This is the weekly Q & A blog post by our Research Professor in Philosophy, Dr. William Lane Craig.
Dear Dr. Craig,
I became a believer last year after one of your books helped remove an obstacle to my faith. I’ve studied the Bible on and off for roughly 10 years, but I now have a renewed sense of urgency and desire for diving deeper into scripture and theology. But I don’t know where to start with theology (apart from Defenders). I was raised in a non-religious family and have little background knowledge on the different denominations and theological schools of thought in Christendom.
The huge number of theology books available make it seem impossible to know what to choose. Do you have any suggestions for systematic theology texts (and anything else you might think helpful)?
Dear Dr. Craig,
Thank you for your exemplary work. I found you after watching an atheist YouTube after which I said to myself, "This doesn't seem correct, there must be someone who provides a balanced refutation." Well, I found your website, became intrigued and then I literally downloaded every podcast and listened to them while on vacation, in my car and even working out (although you're not quite as invigorating on a run as a Bruno Mars hit, but I digress). I've donated each of the past two years and I hope to someday launch an apologetics group in the Boston suburb where I live.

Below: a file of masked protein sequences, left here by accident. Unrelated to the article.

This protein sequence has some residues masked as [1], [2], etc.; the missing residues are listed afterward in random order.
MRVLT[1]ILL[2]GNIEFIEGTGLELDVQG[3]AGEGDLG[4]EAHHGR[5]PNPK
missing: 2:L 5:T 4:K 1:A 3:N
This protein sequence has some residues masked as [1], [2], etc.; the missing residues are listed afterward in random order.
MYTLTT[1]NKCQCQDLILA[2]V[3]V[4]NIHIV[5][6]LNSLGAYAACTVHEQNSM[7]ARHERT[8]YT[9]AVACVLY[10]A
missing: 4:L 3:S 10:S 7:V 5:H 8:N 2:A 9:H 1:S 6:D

My question is reasonably simple, "What webcast would you recommend that I show to my mid-20 year old daughter that would encourage her to begin her own path to exploring apologetics?"
She is similar to many children these days. While she believes in God, she hasn't engaged in any churches post graduation and I'd like for her to have the intellectual knowledge to respond to and offset the secular world that we navigate every day. I have already purchased On Guard for Students and I will give that to her at the right time. However, I would like something with an even easier onramp to apologetics.
I found you more or less by randomly clicking on a Google link. I'd like to tilt the odds more in our favor. Therefore, but is there either, 1) a single best presentation or debate that you recommend for an "onramp" to apologetics or 2) could Reasonable Faith assemble a William Craig "Greatest Hits" video or audio compilation?
Thank you very much and keep up the great work.